I suppose, the RITZ case is timely ruled in line with New Guideline.

MASAKI MIKAMI, Attorney at IP Law – Founder of MARKS IP LAW FIRM

“PIKA-Q” is unlikely to confuse with a well-known iconic mascot name, “PIKACHU”


Opposition Board of the Japan Patent Office (JPO) decided to dismiss an opposition filed by Nintendo Co., Ltd. who claimed trademark registration no. 5845409 for the word mark “ピカキュウ” (to be pronounced as “PIKA-Q”) in a standard character designating goods of “lighting apparatus for automobiles; electric lamps” in class 11 and “retail or wholesale services dealing with the goods” in class 35 should be cancelled due to a likelihood of confusion with senior trademark registrations (Citation 1 and 2) pertinent to a well-known iconic mascot name “PIKACHU”, a fictitious monster appeared in Pokémon of opponent’s commercial interest [Case No. Opposition 2016-900226].


JPO admitted “PIKACHU” has attained a certain level of recognition amongst consumers as Pokémon characters name in association with opponent’s game and toy businesses, however, concluded that opposed mark is distinguishable from and distinctively dissimilar to the citations on the following grounds.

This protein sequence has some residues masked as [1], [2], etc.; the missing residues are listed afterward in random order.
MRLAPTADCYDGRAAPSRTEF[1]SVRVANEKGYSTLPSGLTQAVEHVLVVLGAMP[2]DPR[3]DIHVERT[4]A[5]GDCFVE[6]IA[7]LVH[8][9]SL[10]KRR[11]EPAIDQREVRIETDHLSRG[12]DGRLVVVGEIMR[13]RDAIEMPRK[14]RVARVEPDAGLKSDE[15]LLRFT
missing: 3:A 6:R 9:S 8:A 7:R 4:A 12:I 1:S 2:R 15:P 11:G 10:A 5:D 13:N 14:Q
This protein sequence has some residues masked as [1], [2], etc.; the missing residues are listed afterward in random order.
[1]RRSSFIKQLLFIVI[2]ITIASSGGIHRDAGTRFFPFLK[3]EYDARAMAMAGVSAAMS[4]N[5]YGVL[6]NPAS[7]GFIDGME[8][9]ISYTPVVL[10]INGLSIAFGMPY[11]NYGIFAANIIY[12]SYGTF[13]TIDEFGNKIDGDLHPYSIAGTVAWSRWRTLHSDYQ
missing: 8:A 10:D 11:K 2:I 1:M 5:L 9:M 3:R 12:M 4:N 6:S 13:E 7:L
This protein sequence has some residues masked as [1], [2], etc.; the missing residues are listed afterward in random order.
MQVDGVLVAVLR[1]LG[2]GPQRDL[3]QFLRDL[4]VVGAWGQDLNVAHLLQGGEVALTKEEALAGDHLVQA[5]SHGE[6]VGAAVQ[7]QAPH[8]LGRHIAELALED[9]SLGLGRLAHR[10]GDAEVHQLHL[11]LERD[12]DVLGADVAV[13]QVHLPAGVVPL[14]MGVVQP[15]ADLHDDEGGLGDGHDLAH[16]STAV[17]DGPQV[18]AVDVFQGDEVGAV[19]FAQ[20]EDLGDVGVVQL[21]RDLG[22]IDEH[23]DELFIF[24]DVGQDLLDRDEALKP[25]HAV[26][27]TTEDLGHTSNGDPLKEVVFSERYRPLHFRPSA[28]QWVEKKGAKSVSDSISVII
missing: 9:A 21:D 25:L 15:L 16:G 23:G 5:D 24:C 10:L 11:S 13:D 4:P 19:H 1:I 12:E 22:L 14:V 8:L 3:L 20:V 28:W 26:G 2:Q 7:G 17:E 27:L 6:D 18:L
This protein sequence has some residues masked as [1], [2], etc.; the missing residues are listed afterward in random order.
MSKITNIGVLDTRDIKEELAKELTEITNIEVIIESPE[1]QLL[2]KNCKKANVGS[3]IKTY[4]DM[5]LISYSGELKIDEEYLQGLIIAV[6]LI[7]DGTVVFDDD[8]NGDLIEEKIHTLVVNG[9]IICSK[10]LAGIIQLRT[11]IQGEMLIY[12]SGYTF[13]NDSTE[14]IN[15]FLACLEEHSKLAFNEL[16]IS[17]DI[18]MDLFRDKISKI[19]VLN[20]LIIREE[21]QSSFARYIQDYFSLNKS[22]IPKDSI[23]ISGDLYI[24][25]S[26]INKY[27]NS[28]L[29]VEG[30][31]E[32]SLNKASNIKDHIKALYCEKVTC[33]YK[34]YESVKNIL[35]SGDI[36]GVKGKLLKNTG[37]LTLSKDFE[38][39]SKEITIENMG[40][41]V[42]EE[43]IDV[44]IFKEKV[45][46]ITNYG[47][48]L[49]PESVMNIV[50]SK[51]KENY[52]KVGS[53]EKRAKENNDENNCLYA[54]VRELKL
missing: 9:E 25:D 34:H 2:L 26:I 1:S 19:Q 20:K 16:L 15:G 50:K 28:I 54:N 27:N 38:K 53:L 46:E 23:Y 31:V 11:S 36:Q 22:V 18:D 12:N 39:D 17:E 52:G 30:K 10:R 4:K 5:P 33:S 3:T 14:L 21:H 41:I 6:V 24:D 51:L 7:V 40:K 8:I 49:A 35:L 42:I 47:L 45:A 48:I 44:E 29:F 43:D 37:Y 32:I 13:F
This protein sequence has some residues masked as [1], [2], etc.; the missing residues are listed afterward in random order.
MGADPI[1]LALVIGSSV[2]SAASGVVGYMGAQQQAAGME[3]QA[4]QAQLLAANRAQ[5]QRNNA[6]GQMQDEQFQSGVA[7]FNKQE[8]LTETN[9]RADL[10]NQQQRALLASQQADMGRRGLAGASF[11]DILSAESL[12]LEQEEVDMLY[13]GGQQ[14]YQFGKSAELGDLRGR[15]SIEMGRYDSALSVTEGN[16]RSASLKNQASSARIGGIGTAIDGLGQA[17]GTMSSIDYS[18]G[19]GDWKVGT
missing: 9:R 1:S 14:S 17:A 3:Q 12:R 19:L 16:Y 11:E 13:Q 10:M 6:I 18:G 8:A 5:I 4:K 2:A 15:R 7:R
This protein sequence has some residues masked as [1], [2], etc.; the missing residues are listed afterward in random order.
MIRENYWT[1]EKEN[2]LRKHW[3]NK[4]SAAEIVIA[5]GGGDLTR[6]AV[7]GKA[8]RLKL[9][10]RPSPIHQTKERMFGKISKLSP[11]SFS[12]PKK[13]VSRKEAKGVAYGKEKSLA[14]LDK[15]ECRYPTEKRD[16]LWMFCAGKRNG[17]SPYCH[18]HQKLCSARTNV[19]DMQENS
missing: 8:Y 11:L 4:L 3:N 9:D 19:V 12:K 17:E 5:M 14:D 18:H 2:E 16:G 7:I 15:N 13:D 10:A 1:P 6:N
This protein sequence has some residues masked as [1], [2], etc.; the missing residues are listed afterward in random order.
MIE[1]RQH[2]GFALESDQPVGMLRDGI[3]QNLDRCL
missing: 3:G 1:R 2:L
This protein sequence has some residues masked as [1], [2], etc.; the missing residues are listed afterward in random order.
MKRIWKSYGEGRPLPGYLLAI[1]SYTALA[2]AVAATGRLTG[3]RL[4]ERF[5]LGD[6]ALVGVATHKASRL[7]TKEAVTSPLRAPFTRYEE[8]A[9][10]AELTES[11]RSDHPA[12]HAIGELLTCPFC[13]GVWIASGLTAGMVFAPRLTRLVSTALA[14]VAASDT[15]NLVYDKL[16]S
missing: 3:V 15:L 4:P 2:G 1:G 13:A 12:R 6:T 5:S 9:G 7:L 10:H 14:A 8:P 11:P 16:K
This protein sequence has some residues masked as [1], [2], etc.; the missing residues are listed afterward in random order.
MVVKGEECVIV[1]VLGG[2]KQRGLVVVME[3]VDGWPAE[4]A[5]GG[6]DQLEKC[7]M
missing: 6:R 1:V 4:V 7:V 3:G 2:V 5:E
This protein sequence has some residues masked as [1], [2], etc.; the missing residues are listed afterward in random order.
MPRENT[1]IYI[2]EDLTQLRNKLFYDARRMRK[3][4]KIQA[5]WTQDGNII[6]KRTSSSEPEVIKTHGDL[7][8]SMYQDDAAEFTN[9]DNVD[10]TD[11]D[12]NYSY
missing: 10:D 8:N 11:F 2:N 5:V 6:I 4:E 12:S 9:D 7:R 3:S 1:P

– In appearance, the word “ピカキュウ” of opposed mark written in Katakana characters looks similar to “ピカチュウ” in the citations since visual difference in a middle letter of “キ” and “チ” is trivial in light of resembled configuration of respective letter consisting of two horizontal lines and a vertical line.

– But, “PIKA-Q” and “PIKACHU” are phonetically distinguishable as a whole since both terms are different in overall nuance and tone by taking into consideration of a non-negligible effect caused by difference in the third sound of “kyu” and “chu”, and a few phonetic composition of four sounds in total.